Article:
Heathcote and colleagues reported on the use of pegylated IFN alfa 2a in a controlled trial of patients with cirrhosis.
  • The SVR rate was 30% after 48 weeks of therapy with 180 mcg, compared with 8% for patients treated with standard IFN alfa.
  • Adverse effects did not significantly increase with the pegylated product.
In a dose escalation study of patients with chronic hepatitis C, Reddy et al report that SVR rates for PEG-IFN alfa 2a once weekly were 10% with 45 mcg, 30% with 90 mcg, 36% with 180 mcg, and 29% with 270 mcg, compared with 3% with 3 million U of IFN alfa 2a administered 3 times weekly.

The types and frequencies of adverse events and abnormal laboratory test results were similar among all groups.

The 180-mcg PEG-IFN alfa 2a dose appeared to be the optimal dose on the basis of the SVR and associated adverse-effect profile.

Lindsay and colleagues recently reported findings from an international, randomized, controlled, parallel-group, double-blind study.
  • They compared PEG-IFN alfa 2b (PEG-Intron) to IFN alfa 2b in the initial treatment of compensated chronic hepatitis C in a large cohort of 1219 patients.
  • PEG-IFN alfa 2b maintained (at dose of 0.5 mcg/kg) or surpassed (at doses of 1 mcg/kg and 1.5 mcg/kg) the clinical efficacy of IFN alfa 2b (at the standard 3-times-weekly dose) while preserving its safety profile.
Manns et al recently published a report of an international clinical trial in which they compared PEG-IFN alfa 2b plus ribavirin with IFN alfa 2b plus ribavirin in 1530 patients with chronic hepatitis C.
  • Patients were assigned randomly to 3 groups as follows: (1) IFN alfa 2b, at 3 million U subcutaneously administered 3 times per week plus ribavirin at 1000-1200 mg/d orally administered; (2) PEG-IFN alfa 2b at 1.5 mcg/kg each week plus ribavirin 800 mg/d; and (3) PEG-IFN alfa 2b at 1.5 mcg/kg per week for 4 weeks then 0.5 mcg/kg per week plus ribavirin at 1000-1200 mg/d for 48 weeks.
  • The SVR rate (see Image 6) was significantly higher in the higher-dose PEG-IFN group (274 of 511 patients [54%]) than in the lower-dose PEG-IFN (244 of 514 patients, [47%] P = .01) or IFN (235 of 505 patients, [47%] P = .01) groups.
  • Among patients with HCV genotype 1 infection, the corresponding SVR rates were 42% (145 of 348 patients), 34% (118 of 349 patients), and 33% (114 of 343 patients).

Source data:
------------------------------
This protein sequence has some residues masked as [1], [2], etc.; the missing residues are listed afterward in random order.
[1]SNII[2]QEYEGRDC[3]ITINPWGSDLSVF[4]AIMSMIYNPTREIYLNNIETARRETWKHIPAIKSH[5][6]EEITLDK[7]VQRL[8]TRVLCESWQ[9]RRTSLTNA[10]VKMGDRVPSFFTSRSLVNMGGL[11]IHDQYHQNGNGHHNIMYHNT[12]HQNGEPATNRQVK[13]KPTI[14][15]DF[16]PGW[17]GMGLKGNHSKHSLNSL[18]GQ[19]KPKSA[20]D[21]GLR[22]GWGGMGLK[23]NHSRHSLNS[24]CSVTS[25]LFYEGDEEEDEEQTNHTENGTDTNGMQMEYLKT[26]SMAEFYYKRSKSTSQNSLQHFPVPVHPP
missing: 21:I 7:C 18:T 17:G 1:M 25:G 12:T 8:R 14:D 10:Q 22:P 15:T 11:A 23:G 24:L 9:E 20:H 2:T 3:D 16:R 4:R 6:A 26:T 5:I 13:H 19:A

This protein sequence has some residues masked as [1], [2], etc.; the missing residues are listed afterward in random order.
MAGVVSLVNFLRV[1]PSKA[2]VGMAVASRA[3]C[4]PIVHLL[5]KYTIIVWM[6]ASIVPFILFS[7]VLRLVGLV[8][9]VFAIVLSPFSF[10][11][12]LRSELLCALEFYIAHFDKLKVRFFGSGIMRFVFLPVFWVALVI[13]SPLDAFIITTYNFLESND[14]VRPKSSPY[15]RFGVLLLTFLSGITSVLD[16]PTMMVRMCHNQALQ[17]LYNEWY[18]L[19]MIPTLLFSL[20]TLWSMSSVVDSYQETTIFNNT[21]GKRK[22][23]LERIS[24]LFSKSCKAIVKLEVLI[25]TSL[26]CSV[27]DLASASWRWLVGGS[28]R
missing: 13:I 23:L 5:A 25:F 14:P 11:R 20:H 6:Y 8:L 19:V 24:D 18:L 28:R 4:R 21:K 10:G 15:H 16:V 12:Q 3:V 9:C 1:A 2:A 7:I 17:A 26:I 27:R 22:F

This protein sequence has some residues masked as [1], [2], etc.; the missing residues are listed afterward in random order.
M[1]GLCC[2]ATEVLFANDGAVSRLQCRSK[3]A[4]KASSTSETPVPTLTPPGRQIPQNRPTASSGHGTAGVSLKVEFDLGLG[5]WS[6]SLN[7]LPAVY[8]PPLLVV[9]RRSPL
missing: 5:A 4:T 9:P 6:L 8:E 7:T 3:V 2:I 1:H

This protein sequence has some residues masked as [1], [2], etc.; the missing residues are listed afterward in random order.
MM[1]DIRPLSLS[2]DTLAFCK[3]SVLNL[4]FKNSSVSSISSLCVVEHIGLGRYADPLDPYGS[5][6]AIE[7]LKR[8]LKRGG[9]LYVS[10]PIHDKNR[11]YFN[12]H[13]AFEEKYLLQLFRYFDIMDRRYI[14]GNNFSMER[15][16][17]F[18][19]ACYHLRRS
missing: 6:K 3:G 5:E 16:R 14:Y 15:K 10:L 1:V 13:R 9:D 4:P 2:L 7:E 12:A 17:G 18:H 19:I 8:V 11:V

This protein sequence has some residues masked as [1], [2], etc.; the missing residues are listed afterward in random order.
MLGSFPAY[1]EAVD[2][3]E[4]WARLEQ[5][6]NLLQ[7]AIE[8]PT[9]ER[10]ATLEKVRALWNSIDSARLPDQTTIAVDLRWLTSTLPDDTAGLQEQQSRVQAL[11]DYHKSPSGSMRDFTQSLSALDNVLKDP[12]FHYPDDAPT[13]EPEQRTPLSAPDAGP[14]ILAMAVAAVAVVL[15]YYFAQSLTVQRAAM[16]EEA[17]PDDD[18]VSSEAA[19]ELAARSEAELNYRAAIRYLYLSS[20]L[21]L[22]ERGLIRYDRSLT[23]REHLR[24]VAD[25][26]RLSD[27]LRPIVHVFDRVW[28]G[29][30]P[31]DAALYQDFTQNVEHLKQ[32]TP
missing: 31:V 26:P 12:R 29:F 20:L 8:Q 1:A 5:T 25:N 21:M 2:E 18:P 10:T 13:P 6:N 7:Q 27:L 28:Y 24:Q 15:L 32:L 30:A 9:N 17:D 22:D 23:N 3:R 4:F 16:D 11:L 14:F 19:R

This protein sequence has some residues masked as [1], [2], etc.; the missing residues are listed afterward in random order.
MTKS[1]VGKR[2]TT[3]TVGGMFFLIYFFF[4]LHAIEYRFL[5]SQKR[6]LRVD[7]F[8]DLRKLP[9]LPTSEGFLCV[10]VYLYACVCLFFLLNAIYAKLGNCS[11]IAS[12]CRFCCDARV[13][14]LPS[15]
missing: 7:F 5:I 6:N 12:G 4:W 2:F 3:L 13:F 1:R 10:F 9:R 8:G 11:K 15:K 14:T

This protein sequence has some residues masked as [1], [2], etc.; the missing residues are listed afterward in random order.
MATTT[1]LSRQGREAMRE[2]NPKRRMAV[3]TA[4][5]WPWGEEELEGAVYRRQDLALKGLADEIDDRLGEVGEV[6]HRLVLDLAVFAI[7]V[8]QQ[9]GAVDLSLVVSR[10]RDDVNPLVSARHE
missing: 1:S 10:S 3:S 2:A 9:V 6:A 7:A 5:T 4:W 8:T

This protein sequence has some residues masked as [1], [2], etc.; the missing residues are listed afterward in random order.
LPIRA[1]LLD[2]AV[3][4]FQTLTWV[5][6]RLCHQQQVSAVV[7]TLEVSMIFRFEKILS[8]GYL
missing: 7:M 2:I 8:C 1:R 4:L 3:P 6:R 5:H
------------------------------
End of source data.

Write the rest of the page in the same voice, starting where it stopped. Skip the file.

• The rate for patients with genotype 2 and 3 infections was approximately 80% for all treatment groups.
  • Adverse-effect profiles were similar among the treatment groups.
  • Secondary analyses identified body weight as an important predictor of SVR. In this study, when the dose was optimized for the patient’s body weight, with a dose of more than 10.6 mg/kg of ribavirin daily, the SVR with IFN regimens was 61% for all genotypes, 48% for genotype 1, and 88% for genotypes 2 and 3.
IFN therapy may cause a variety of adverse effects, as follows:
  • Influenzalike symptoms occur in more than 60% of patients.
  • Other adverse effects include chronic fatigue and depression and mood dysfunction and depression.
  • Short courses of IFN are relatively well tolerated. Increasing the duration of therapy from 6 months to 12 months increases the incidence of adverse effects.
  • IFN therapy also may cause insomnia, rash and pruritus, anorexia, neutropenia, thrombocytopenia, and thyroid dysfunction.
Ribavirin therapy may cause the following:
  • Patients may develop hemolytic anemia.
  • Teratogenicity is a possibility. One should confirm negative pregnancy test results before initiating therapy. All patients, male and female, should be counseled about the risks and advised to use birth control.
  • Patients may develop cough and dyspnea.
  • Rash and pruritus has been described.
  • Insomnia is an adverse effect of ribavirin therapy.
  • Anorexia also is an adverse effect of ribavirin therapy.
  • In clinical trials, as many as 20% of patients receiving combination therapy were unable to tolerate the regimen.
  • Psychiatric illness or substance abuse should be addressed prior to treatment for HCV infection.
  • The treatment of preexisting mood disorders before initiation of therapy for HCV infection is essential to increase the likelihood that the patient will comply with therapy.
  • Interleukin-10 (IL-10) is a cytokine that down-regulates the proinflammatory response.

IL-10 has a modulatory effect on hepatic fibrogenesis.

In a preliminary report, Nelson et al treated 24 patients with chronic hepatitis C in whom the disease had not previously responded to IFN-based therapy.

IL-10 had a salutary effect on hepatic inflammation and fibrosis.

Further studies are necessary to evaluate the therapeutic potential of IL-10 in patients with chronic hepatitis C.